What It Is: The Clear card is designed for frequent travelers, to let you skip the line at airport security (You still have to go through security, of course) in exchange for a fee. This one I was fascinated by as soon as I heard about it. I fly a lot — about a quarter million miles in the past two years alone — and I have a bad case of Flying While Brown, so this was right up my alley.
The Experience: This is some straight-up James Bond shit right here, people! I filled out an application online, with an appropriately intrusive set of profile questions and some nicely reassuring fine print on their site making me feel fine about any privacy concerns. A couple days later, I got word that I was good to go, and could proceed to step two, the physical registration. This is where it got seriously cool.
Clear registration points are either at the airports they serve or at other locations that frequent travelers might find themselves. In my case, I went to the Hyatt in midtown Manhattan, right above Grand Central Terminal. They have a machine set up in an alcove off the lobby which is slickly futuristic, with the overall vibe being brushed metal and blue LEDs. After showing my passport and driver’s license, I was walked up to a really freaking cool machine to have my fingerprints digitally captured and my retinas scanned.
In all the bad dystopian future scifi movies I’ve ever seen, they never mention that the mysterious private corporation that will be performing the biometric scans would be so upscale I’d felt underdressed for my retina scan because I wasn’t wearing a tie. Seriously — this was the fanciest invasion of privacy ever.
It gets even better at the airport. I finally got to try out the card itself on my way through airport security today, and it was the worst-case scenario. I was held up and got to the airport a scant 30 minutes before my flight was supposed to take off — way late, and this was on an airline where I don’t have frequent flier status, so they probably weren’t inclined to indulge me.
I wasn’t even at the place where the security line begins when I took out my Clear card, and a really nice guy in a suit and tie came over and shook my hand. He glanced at the card, and immediately greeted me as “Mr. Dash”, and then scurried me past the entire line. He handed me off to another equally formal Clear staffer, who apologized for the fact that I’d have to wait about 30 seconds for another Clear member’s passport to get checked by the TSA. After that, I was whisked to a walk-up Clear security verification machine that looked like it was something out of The Incredibles. (The guy had some nice banter about San Francisco without being annoyingly overbearing on the friendly chit-chat.) A quick scan of my left index finger, and the Clear guy grabbed two of the x-ray trays for me, helped get my laptop into them and made sure all my other stuff was safely on the x-ray belt, and then walked me right up to the metal detector, saying “have a nice flight to San Francisco, Mr. Dash!”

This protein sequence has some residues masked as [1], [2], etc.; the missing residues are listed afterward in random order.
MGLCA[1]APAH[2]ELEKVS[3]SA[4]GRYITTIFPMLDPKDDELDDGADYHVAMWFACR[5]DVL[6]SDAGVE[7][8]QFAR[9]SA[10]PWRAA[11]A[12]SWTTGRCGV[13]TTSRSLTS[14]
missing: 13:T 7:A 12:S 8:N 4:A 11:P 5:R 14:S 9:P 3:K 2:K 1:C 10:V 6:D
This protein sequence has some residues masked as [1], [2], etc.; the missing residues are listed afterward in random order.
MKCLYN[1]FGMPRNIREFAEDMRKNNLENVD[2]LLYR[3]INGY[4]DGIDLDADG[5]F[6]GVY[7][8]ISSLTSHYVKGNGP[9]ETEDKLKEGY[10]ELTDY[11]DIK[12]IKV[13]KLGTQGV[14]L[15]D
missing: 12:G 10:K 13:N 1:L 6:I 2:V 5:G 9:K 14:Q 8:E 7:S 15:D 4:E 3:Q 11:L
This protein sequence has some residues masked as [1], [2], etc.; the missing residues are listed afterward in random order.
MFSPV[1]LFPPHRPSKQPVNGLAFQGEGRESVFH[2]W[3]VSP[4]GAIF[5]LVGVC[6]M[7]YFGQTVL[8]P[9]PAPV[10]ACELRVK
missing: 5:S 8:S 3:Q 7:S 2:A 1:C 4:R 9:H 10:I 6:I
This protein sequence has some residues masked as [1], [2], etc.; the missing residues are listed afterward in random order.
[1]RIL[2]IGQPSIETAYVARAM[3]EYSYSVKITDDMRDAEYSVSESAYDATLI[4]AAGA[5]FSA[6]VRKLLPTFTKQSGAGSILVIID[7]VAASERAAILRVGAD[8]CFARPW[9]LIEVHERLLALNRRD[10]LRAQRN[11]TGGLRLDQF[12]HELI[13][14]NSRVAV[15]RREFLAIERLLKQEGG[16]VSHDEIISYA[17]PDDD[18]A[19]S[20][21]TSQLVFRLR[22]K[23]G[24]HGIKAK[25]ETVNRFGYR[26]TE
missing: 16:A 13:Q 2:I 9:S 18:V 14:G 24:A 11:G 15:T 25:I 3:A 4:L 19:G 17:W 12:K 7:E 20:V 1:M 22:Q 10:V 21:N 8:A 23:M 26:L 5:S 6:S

It was fanastic. In literally less than 3 minutes, I’d gone from frantic about making my flight to all the way to the metal detector, and they were even discreet enough the way it was implemented that I didn’t feel like some line-jumping jerk. Even if, you know, that’s essentially what you pay Clear for.
Even the card itself is cool — it looks a lot like an American Express Blue card, mostly transparent with a little set of metal contacts on the side so the machine can read the card’s chip. High-tech.
The Gotchas: There’s a couple weird things about Clear. First and foremost, it’s absolutely ridiculous that our TSA and Federal Government are so incredibly fucked up that this has to be handled by a private company instead of, you know, by our tax dollars. That’s not Clear’s fault, though, and I commend them for doing what must be the world’s most ridiculous set of paperwork.
Second, anybody who’s a privacy zealot is not gonna be able to get behind the whole Clear thing. Fingerprints, retina scans, background checks, two forms of photo ID — they do the works. If you can’t trust a company with that kind of info, then Clear isn’t for you.
Third, I think any feeling person’s gonna have a little bit of guilt using this Clear to skip the security line. There’s no more straightforward expression of class inequity than the fact that I can use my disposable income to get treated better in a situation that is mandated and policed by our federal government. We all reckon with these things in our own way, but this falls squarely into the category of things make you confront your privilege in an unsubtle way.
Finally, Clear isn’t in every airport yet. It’s not even in most airports yet. I live in JFK and SFO, and end up in La Guardia a lot — those are all on the Clear list. And they’re doing a commendable job of getting new airports online with the system all the time. But if your local airport isn’t covered, this isn’t going to be a great deal for you.
What It Costs: Clear is $99. If you fly from one of the Clear-covered airports more than 2 or 3 times a year, I think it’s a no-brainer, and in fact is actually a bit on the inexpensive side compared to a lot of other amenities like airport lounges or flight cabin upgrades. If you sign up, you can use my referral code and we both get a free month — just email me for it.
Recommended If You Like: Showing up late, getting upgraded on a flight, James Bond movies, “Catch Me If You Can”.
This post is one of a series of unsolicited testimonials. Please view that introductory post for more background information.